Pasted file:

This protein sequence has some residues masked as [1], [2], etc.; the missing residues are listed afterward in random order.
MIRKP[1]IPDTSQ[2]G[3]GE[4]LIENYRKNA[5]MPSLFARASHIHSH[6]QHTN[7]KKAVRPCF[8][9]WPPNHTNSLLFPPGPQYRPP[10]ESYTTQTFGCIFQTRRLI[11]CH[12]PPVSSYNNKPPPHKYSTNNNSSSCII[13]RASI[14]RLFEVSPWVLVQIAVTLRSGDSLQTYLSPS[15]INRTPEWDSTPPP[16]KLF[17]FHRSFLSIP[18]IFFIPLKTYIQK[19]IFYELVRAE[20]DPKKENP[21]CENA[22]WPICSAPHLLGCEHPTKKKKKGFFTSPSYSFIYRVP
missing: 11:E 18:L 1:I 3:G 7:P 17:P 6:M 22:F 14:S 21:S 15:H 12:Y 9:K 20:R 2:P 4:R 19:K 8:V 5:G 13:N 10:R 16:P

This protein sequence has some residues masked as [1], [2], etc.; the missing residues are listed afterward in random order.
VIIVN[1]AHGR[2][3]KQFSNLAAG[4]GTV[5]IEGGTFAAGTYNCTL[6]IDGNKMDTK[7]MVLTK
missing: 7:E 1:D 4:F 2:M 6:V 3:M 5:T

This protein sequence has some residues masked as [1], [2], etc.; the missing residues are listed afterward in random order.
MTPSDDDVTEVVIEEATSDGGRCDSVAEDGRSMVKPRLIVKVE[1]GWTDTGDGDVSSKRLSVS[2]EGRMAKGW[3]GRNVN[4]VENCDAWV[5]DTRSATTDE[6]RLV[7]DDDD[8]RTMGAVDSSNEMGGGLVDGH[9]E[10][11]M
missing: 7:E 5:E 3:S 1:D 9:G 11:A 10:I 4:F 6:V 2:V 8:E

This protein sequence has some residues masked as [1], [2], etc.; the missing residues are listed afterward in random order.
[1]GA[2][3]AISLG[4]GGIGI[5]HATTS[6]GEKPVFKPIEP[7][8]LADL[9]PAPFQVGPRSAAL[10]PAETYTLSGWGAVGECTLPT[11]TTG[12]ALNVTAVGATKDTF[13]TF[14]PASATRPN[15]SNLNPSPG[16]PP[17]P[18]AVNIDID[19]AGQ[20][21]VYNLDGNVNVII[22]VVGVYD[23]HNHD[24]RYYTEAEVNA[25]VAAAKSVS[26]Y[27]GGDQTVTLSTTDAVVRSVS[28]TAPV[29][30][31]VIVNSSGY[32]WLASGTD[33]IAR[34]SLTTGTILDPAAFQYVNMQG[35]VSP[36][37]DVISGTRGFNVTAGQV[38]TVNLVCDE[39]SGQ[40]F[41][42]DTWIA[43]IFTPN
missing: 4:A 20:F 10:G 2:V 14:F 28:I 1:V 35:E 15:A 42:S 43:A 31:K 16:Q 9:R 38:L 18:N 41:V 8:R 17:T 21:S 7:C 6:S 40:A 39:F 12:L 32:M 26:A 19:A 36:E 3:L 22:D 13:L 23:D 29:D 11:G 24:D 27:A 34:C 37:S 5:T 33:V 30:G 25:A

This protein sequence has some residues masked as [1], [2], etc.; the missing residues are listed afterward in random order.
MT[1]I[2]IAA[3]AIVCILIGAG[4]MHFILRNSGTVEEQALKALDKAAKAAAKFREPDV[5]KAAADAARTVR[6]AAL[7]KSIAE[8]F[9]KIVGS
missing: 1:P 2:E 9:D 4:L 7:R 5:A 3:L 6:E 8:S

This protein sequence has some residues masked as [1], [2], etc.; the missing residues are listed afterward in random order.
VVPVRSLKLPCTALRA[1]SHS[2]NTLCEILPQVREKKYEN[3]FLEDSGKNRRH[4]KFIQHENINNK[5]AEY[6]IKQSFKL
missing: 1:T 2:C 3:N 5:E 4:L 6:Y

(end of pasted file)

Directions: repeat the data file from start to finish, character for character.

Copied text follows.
This protein sequence has some residues masked as [1], [2], etc.; the missing residues are listed afterward in random order.
MIRKP[1]IPDTSQ[2]G[3]GE[4]LIENYRKNA[5]MPSLFARASHIHSH[6]QHTN[7]KKAVRPCF[8][9]WPPNHTNSLLFPPGPQYRPP[10]ESYTTQTFGCIFQTRRLI[11]CH[12]PPVSSYNNKPPPHKYSTNNNSSSCII[13]RASI[14]RLFEVSPWVLVQIAVTLRSGDSLQTYLSPS[15]INRTPEWDSTPPP[16]KLF[17]FHRSFLSIP[18]IFFIPLKTYIQK[19]IFYELVRAE[20]DPKKENP[21]CENA[22]WPICSAPHLLGCEHPTKKKKKGFFTSPSYSFIYRVP
missing: 11:E 18:L 1:I 3:G 7:P 17:P 6:M 22:F 14:S 21:S 15:H 12:Y 9:K 20:R 2:P 4:R 19:K 8:V 5:G 13:N 10:R 16:P

This protein sequence has some residues masked as [1], [2], etc.; the missing residues are listed afterward in random order.
VIIVN[1]AHGR[2][3]KQFSNLAAG[4]GTV[5]IEGGTFAAGTYNCTL[6]IDGNKMDTK[7]MVLTK
missing: 7:E 1:D 4:F 2:M 6:V 3:M 5:T

This protein sequence has some residues masked as [1], [2], etc.; the missing residues are listed afterward in random order.
MTPSDDDVTEVVIEEATSDGGRCDSVAEDGRSMVKPRLIVKVE[1]GWTDTGDGDVSSKRLSVS[2]EGRMAKGW[3]GRNVN[4]VENCDAWV[5]DTRSATTDE[6]RLV[7]DDDD[8]RTMGAVDSSNEMGGGLVDGH[9]E[10][11]M
missing: 7:E 5:E 3:S 1:D 9:G 11:A 10:I 4:F 6:V 2:V 8:E

This protein sequence has some residues masked as [1], [2], etc.; the missing residues are listed afterward in random order.
[1]GA[2][3]AISLG[4]GGIGI[5]HATTS[6]GEKPVFKPIEP[7][8]LADL[9]PAPFQVGPRSAAL[10]PAETYTLSGWGAVGECTLPT[11]TTG[12]ALNVTAVGATKDTF[13]TF[14]PASATRPN[15]SNLNPSPG[16]PP[17]P[18]AVNIDID[19]AGQ[20][21]VYNLDGNVNVII[22]VVGVYD[23]HNHD[24]RYYTEAEVNA[25]VAAAKSVS[26]Y[27]GGDQTVTLSTTDAVVRSVS[28]TAPV[29][30][31]VIVNSSGY[32]WLASGTD[33]IAR[34]SLTTGTILDPAAFQYVNMQG[35]VSP[36][37]DVISGTRGFNVTAGQV[38]TVNLVCDE[39]SGQ[40]F[41][42]DTWIA[43]IFTPN
missing: 4:A 20:F 10:G 2:V 14:F 28:I 1:V 35:E 15:A 42:S 43:A 31:K 16:Q 9:R 38:L 18:N 41:V 8:R 17:T 21:S 7:C 6:S 40:A 39:F 12:L 32:M 26:A 19:A 36:E 3:L 22:D 13:L 23:D 29:D 11:G 24:D 27:A 34:C 37:S 5:T 33:V 30:G 25:A

This protein sequence has some residues masked as [1], [2], etc.; the missing residues are listed afterward in random order.
MT[1]I[2]IAA[3]AIVCILIGAG[4]MHFILRNSGTVEEQALKALDKAAKAAAKFREPDV[5]KAAADAARTVR[6]AAL[7]KSIAE[8]F[9]KIVGS
missing: 1:P 2:E 9:D 4:L 7:R 5:A 3:L 6:E 8:S

This protein sequence has some residues masked as [1], [2], etc.; the missing residues are listed afterward in random order.
VVPVRSLKLPCTALRA[1]SHS[2]NTLCEILPQVREKKYEN[3]FLEDSGKNRRH[4]KFIQHENINNK[5]AEY[6]IKQSFKL
missing: 1:T 2:C 3:N 5:E 4:L 6:Y